The dreaded enjoyable technical interview

It sounds like an oxymoron; give me a chance to explain. Like almost everybody who has ever worked in software development, I have had my fair share of bad technical interviews. Almost everybody agrees they are necessary. I say almost everybody as I know some people see no value in them. I have been involved in the hiring process in at least one company where management did not believe in them and forbade us from asking anything but the most basic theoretical questions during the interview process.

Do we need them?

After my aforementioned experience, I would say: definitely! I hold an MSc in biology, love everything to do with medicine, have taught at a nursing school, and have seen many videos of actual surgeries being performed, and I can answer many questions (even technical) about how to perform surgery and the different steps involved. Would you trust me to remove your appendix?

Before you say comparing a complex medical procedure to writing software is not fair or relevant, I am not comparing the two. Instead, I’m trying to highlight the point that I can “talk my way” through an operation, but I can’t execute it. Similarly, someone can talk about all the right things to do while writing/designing code, but can they do it?

Going back to my experience with the hiring process with no technical interviews. I will give a glaring example of how things can go wrong. Sparing you from all the nitty gritty details, I was asked to interview a candidate that had already wowed two interviewers to the point where they asked for an accelerated hire process. After my interview I was skeptical. Abiding by the rules, I couldn’t ask very technical questions and the ones I did ask were answered at such a high level that anyone who knew the keywords would be able to give them. The candidate was hired and I was tasked with onboarding them to our backend development team.

The onboarding process involved learning a new programming language. All seemed to be going well and any offers of help were met with the “No need. This is such an easy language to learn!”. Maybe I was wrong about this person. Maybe they were that good. The first probing into their understanding level (couple weeks in) however revealed a different picture. All of a sudden it turns out that concepts such as variable scope, difference between input and output parameters, output parameter versus return value of a method needed to be explained. Digging deeper into the knowledge level, I realized that this person does not possess even the most basic programming skills. When I asked my interview questions again but this time without the shackles of “no deep technical questions as the candidate might be too nervous and we might miss on a good hire!”, I found out that our candidate knew as much about programming as I knew about surgery (maybe way less even). They knew all the libraries to be used in building websites and what each does. They knew about the latest backend development in .Net and knew what MVC and SPA stand for. However, they failed to even write an if statement in their language of choice that tests for a simple boolean variable.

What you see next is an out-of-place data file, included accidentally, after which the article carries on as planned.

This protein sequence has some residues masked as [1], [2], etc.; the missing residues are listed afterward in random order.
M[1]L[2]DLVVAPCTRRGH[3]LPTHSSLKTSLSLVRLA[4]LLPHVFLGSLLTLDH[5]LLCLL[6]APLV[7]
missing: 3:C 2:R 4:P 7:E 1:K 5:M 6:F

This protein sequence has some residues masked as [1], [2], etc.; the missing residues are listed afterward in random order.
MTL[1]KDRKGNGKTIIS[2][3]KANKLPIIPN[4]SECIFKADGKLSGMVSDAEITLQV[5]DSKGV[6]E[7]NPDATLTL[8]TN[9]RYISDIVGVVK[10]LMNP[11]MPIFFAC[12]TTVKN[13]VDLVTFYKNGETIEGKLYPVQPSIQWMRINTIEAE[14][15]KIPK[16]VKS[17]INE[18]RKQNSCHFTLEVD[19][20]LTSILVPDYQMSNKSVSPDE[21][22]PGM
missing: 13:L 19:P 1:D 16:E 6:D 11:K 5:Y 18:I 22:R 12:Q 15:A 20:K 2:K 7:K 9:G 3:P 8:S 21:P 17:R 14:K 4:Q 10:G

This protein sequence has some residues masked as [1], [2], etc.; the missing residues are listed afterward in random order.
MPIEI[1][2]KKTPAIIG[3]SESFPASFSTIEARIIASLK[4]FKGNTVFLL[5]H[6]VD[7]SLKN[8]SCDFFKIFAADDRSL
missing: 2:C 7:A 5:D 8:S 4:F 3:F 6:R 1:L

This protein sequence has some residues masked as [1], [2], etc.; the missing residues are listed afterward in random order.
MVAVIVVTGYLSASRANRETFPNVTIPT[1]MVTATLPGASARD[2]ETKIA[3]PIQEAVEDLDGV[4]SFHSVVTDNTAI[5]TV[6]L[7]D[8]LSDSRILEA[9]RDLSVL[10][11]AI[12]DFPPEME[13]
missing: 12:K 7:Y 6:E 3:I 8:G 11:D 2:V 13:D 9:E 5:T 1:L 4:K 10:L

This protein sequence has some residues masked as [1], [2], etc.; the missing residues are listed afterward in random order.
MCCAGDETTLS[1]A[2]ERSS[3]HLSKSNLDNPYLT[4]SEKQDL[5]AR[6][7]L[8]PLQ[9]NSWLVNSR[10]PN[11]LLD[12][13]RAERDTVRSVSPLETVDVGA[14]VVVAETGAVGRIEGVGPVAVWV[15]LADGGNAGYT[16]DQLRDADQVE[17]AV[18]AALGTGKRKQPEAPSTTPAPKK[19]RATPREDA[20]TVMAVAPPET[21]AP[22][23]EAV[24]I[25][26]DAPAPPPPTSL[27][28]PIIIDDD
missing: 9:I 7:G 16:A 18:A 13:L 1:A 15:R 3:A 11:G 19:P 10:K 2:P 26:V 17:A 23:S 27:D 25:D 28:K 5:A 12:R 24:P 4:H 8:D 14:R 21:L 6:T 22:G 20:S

One of the wowed interviewers (J) refused to believe that anyone could fool us this badly. An approximate and paraphrased excerpt from my conversation with J:

J: What about all the websites they built?
Me: Either static sites with copied JS/CSS or they only worked on the CSS part.
J: They talked about (a long list of libraries) and knew about (a list of web application frameworks)!
Me: They know all about the libraries and what they are used for but not how to actually use them. Same for the frameworks.
J: I can’t believe that! Give me a week with them. Maybe backend is not their thing.
Me: Just keep in mind that “if statement” I asked for and start from there.
J: When can I start working with them?
Me: Now!!! If it is up to me, I would send them home.

Few hours later:
J: I sent them home! I had to! I couldn’t take it!

This is an extreme case (other “talkers” will most likely have a better understanding of the basics and be less convincing in selling themselves). However I think this example illustrates the need for these interviews. People can train for interviews, learn all about libraries, maybe even explain the difference between some design patterns and make a good impression but their knowledge can be very shallow. On at least one occasion (that I was personally involved in at Vena) a technical interview gave us the ability to identify such a candidate who knew all the libraries/technologies/frameworks and what they do but could not put them to good use.

The dreaded technical interview

From my experience as well as others, the dread usually stems from two categories of grievances (I am sure there are more out there):

  1. How is that relevant to what I will be doing (including the myriad of tests)
  2. Being set up for failure instead of success (coding in a word processor with no documentation or internet access, unfairly undermining chances of success, etc).

The Vena way

Last June (2021), I was looking for a job, having just returned to Canada after years of living overseas. Part of almost every hiring process was the (now rapidly becoming dreaded) email that invites me to go to “” for a technical interview/evaluation. When interviewing with Vena I was invited to two separate Zoom calls with a couple of interviewers on each. I have heard of those panel-based horror shows though this would be my first.